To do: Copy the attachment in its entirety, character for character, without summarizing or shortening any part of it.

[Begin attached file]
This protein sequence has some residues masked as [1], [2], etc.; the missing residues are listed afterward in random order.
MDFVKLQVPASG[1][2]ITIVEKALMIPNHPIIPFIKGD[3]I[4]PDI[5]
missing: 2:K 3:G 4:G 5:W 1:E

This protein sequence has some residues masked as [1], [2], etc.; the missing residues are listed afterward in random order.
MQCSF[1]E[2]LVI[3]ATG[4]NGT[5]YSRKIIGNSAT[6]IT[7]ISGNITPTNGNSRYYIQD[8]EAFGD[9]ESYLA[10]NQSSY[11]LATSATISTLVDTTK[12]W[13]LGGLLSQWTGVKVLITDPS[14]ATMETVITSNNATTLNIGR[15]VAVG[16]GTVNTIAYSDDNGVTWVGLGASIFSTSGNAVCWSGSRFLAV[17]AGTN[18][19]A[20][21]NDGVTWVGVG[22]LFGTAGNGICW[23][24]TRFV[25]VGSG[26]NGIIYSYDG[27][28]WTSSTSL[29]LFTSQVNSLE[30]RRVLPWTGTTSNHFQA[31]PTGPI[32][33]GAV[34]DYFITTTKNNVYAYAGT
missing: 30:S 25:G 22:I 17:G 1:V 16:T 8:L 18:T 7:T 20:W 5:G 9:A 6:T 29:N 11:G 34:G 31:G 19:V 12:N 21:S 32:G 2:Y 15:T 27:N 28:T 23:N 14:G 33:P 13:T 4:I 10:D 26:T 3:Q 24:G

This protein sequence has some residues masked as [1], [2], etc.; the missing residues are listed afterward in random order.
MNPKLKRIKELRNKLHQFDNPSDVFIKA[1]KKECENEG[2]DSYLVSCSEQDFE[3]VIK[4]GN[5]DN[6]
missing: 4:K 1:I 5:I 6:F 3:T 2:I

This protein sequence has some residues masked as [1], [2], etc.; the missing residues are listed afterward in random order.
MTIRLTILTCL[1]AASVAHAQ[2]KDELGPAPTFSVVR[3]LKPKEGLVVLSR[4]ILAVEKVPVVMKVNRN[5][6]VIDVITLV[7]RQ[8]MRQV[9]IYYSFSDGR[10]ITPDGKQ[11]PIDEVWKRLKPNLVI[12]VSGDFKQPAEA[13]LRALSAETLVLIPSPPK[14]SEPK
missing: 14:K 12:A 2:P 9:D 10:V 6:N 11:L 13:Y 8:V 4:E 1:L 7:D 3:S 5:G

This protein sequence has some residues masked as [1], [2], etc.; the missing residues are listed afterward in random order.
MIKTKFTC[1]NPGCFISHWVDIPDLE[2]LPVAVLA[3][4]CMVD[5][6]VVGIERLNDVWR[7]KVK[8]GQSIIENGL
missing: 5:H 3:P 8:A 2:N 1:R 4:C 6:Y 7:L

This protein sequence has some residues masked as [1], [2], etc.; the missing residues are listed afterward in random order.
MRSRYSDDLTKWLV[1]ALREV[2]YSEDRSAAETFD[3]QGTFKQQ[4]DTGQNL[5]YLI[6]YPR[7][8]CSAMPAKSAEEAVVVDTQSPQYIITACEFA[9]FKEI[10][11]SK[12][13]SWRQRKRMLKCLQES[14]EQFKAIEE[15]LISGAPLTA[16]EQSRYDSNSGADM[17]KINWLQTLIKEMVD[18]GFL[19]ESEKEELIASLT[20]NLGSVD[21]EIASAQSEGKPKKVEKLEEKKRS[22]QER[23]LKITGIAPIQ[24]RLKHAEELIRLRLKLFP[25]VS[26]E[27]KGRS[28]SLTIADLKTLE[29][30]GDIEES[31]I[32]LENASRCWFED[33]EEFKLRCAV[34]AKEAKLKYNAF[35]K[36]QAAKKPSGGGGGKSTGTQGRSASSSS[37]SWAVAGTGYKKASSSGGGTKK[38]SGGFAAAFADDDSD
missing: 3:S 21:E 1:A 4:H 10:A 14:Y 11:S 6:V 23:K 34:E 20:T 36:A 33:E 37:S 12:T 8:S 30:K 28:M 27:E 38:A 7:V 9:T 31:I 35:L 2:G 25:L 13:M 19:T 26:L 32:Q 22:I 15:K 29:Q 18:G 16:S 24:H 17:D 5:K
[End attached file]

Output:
This protein sequence has some residues masked as [1], [2], etc.; the missing residues are listed afterward in random order.
MDFVKLQVPASG[1][2]ITIVEKALMIPNHPIIPFIKGD[3]I[4]PDI[5]
missing: 2:K 3:G 4:G 5:W 1:E

This protein sequence has some residues masked as [1], [2], etc.; the missing residues are listed afterward in random order.
MQCSF[1]E[2]LVI[3]ATG[4]NGT[5]YSRKIIGNSAT[6]IT[7]ISGNITPTNGNSRYYIQD[8]EAFGD[9]ESYLA[10]NQSSY[11]LATSATISTLVDTTK[12]W[13]LGGLLSQWTGVKVLITDPS[14]ATMETVITSNNATTLNIGR[15]VAVG[16]GTVNTIAYSDDNGVTWVGLGASIFSTSGNAVCWSGSRFLAV[17]AGTN[18][19]A[20][21]NDGVTWVGVG[22]LFGTAGNGICW[23][24]TRFV[25]VGSG[26]NGIIYSYDG[27][28]WTSSTSL[29]LFTSQVNSLE[30]RRVLPWTGTTSNHFQA[31]PTGPI[32][33]GAV[34]DYFITTTKNNVYAYAGT
missing: 30:S 25:G 22:I 17:G 1:V 16:T 8:L 18:T 7:T 20:W 5:G 9:A 6:T 29:N 11:G 34:G 31:G 19:V 12:N 21:S 32:G 2:Y 15:T 27:N 28:T 23:N 14:G 33:P 13:T 4:I 10:D 26:T 3:Q 24:G

This protein sequence has some residues masked as [1], [2], etc.; the missing residues are listed afterward in random order.
MNPKLKRIKELRNKLHQFDNPSDVFIKA[1]KKECENEG[2]DSYLVSCSEQDFE[3]VIK[4]GN[5]DN[6]
missing: 4:K 1:I 5:I 6:F 3:T 2:I

This protein sequence has some residues masked as [1], [2], etc.; the missing residues are listed afterward in random order.
MTIRLTILTCL[1]AASVAHAQ[2]KDELGPAPTFSVVR[3]LKPKEGLVVLSR[4]ILAVEKVPVVMKVNRN[5][6]VIDVITLV[7]RQ[8]MRQV[9]IYYSFSDGR[10]ITPDGKQ[11]PIDEVWKRLKPNLVI[12]VSGDFKQPAEA[13]LRALSAETLVLIPSPPK[14]SEPK
missing: 14:K 12:A 2:P 9:D 10:V 6:N 11:L 13:Y 8:V 4:E 1:L 7:D 3:S 5:G

This protein sequence has some residues masked as [1], [2], etc.; the missing residues are listed afterward in random order.
MIKTKFTC[1]NPGCFISHWVDIPDLE[2]LPVAVLA[3][4]CMVD[5][6]VVGIERLNDVWR[7]KVK[8]GQSIIENGL
missing: 5:H 3:P 8:A 2:N 1:R 4:C 6:Y 7:L

This protein sequence has some residues masked as [1], [2], etc.; the missing residues are listed afterward in random order.
MRSRYSDDLTKWLV[1]ALREV[2]YSEDRSAAETFD[3]QGTFKQQ[4]DTGQNL[5]YLI[6]YPR[7][8]CSAMPAKSAEEAVVVDTQSPQYIITACEFA[9]FKEI[10][11]SK[12][13]SWRQRKRMLKCLQES[14]EQFKAIEE[15]LISGAPLTA[16]EQSRYDSNSGADM[17]KINWLQTLIKEMVD[18]GFL[19]ESEKEELIASLT[20]NLGSVD[21]EIASAQSEGKPKKVEKLEEKKRS[22]QER[23]LKITGIAPIQ[24]RLKHAEELIRLRLKLFP[25]VS[26]E[27]KGRS[28]SLTIADLKTLE[29][30]GDIEES[31]I[32]LENASRCWFED[33]EEFKLRCAV[34]AKEAKLKYNAF[35]K[36]QAAKKPSGGGGGKSTGTQGRSASSSS[37]SWAVAGTGYKKASSSGGGTKK[38]SGGFAAAFADDDSD
missing: 3:S 21:E 1:A 4:H 10:A 14:Y 11:S 6:V 23:K 34:E 20:T 36:A 33:E 37:S 12:T 8:S 30:K 28:M 27:E 38:A 7:V 9:T 31:I 35:L 2:G 25:L 13:M 19:T 26:L 32:Q 22:I 15:K 29:Q 18:G 16:S 24:H 17:D 5:K